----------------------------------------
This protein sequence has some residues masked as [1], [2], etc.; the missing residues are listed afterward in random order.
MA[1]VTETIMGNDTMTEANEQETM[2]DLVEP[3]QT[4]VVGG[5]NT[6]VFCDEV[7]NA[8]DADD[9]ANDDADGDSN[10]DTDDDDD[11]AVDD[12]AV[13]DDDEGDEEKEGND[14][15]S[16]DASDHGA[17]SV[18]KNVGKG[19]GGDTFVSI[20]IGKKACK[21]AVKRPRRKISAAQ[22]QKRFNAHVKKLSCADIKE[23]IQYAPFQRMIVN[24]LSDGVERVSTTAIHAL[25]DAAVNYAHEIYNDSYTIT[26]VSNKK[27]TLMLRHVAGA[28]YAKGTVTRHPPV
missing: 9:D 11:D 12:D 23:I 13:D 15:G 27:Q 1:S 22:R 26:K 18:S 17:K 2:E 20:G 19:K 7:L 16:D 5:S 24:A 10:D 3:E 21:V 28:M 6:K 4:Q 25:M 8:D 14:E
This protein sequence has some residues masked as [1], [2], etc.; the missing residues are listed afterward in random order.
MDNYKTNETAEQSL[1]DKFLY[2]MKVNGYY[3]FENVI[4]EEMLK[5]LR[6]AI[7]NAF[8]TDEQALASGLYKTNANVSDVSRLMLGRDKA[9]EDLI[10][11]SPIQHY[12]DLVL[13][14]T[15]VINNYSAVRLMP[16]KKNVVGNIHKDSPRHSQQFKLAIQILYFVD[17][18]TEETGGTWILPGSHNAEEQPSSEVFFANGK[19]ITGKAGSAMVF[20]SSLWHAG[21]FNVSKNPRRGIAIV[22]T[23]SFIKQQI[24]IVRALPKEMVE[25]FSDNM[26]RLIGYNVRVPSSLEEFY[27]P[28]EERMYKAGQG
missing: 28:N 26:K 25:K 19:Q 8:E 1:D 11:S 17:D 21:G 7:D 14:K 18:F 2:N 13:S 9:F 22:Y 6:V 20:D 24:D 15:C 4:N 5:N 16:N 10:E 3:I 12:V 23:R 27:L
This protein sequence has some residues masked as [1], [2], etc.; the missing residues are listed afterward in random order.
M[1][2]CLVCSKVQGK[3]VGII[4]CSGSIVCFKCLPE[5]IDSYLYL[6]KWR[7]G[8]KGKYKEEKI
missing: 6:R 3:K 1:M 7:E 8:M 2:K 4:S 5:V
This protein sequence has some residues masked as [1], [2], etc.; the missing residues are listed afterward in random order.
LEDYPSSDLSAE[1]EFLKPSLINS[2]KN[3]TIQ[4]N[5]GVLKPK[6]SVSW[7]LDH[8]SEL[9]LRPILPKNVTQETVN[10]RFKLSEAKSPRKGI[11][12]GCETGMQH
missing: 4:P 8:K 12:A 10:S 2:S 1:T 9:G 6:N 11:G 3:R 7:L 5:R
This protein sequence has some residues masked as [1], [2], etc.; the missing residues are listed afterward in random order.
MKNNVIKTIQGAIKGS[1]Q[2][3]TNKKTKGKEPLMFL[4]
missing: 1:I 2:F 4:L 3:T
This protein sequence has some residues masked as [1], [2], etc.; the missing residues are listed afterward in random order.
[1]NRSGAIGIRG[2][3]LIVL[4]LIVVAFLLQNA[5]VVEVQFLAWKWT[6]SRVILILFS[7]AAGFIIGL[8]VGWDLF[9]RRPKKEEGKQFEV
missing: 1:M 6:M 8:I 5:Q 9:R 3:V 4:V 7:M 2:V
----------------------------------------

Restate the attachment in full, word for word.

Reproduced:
This protein sequence has some residues masked as [1], [2], etc.; the missing residues are listed afterward in random order.
MA[1]VTETIMGNDTMTEANEQETM[2]DLVEP[3]QT[4]VVGG[5]NT[6]VFCDEV[7]NA[8]DADD[9]ANDDADGDSN[10]DTDDDDD[11]AVDD[12]AV[13]DDDEGDEEKEGND[14][15]S[16]DASDHGA[17]SV[18]KNVGKG[19]GGDTFVSI[20]IGKKACK[21]AVKRPRRKISAAQ[22]QKRFNAHVKKLSCADIKE[23]IQYAPFQRMIVN[24]LSDGVERVSTTAIHAL[25]DAAVNYAHEIYNDSYTIT[26]VSNKK[27]TLMLRHVAGA[28]YAKGTVTRHPPV
missing: 9:D 11:D 12:D 23:I 13:D 15:G 27:Q 1:S 22:R 26:K 18:S 17:K 2:E 20:G 19:K 7:L 16:D 5:S 24:A 10:D 3:E 21:V 28:M 6:K 4:Q 25:M 8:D 14:E
This protein sequence has some residues masked as [1], [2], etc.; the missing residues are listed afterward in random order.
MDNYKTNETAEQSL[1]DKFLY[2]MKVNGYY[3]FENVI[4]EEMLK[5]LR[6]AI[7]NAF[8]TDEQALASGLYKTNANVSDVSRLMLGRDKA[9]EDLI[10][11]SPIQHY[12]DLVL[13][14]T[15]VINNYSAVRLMP[16]KKNVVGNIHKDSPRHSQQFKLAIQILYFVD[17][18]TEETGGTWILPGSHNAEEQPSSEVFFANGK[19]ITGKAGSAMVF[20]SSLWHAG[21]FNVSKNPRRGIAIV[22]T[23]SFIKQQI[24]IVRALPKEMVE[25]FSDNM[26]RLIGYNVRVPSSLEEFY[27]P[28]EERMYKAGQG
missing: 28:N 26:K 25:K 19:Q 8:E 1:D 11:S 17:D 21:G 7:D 14:K 18:F 2:N 13:S 9:F 22:Y 6:V 20:D 24:D 15:C 4:N 5:N 16:N 10:E 3:I 12:V 23:R 27:L
This protein sequence has some residues masked as [1], [2], etc.; the missing residues are listed afterward in random order.
M[1][2]CLVCSKVQGK[3]VGII[4]CSGSIVCFKCLPE[5]IDSYLYL[6]KWR[7]G[8]KGKYKEEKI
missing: 6:R 3:K 1:M 7:E 8:M 2:K 4:S 5:V
This protein sequence has some residues masked as [1], [2], etc.; the missing residues are listed afterward in random order.
LEDYPSSDLSAE[1]EFLKPSLINS[2]KN[3]TIQ[4]N[5]GVLKPK[6]SVSW[7]LDH[8]SEL[9]LRPILPKNVTQETVN[10]RFKLSEAKSPRKGI[11][12]GCETGMQH
missing: 4:P 8:K 12:A 10:S 2:S 1:T 9:G 6:N 11:G 3:R 7:L 5:R
This protein sequence has some residues masked as [1], [2], etc.; the missing residues are listed afterward in random order.
MKNNVIKTIQGAIKGS[1]Q[2][3]TNKKTKGKEPLMFL[4]
missing: 1:I 2:F 4:L 3:T
This protein sequence has some residues masked as [1], [2], etc.; the missing residues are listed afterward in random order.
[1]NRSGAIGIRG[2][3]LIVL[4]LIVVAFLLQNA[5]VVEVQFLAWKWT[6]SRVILILFS[7]AAGFIIGL[8]VGWDLF[9]RRPKKEEGKQFEV
missing: 1:M 6:M 8:I 5:Q 9:R 3:V 4:V 7:M 2:V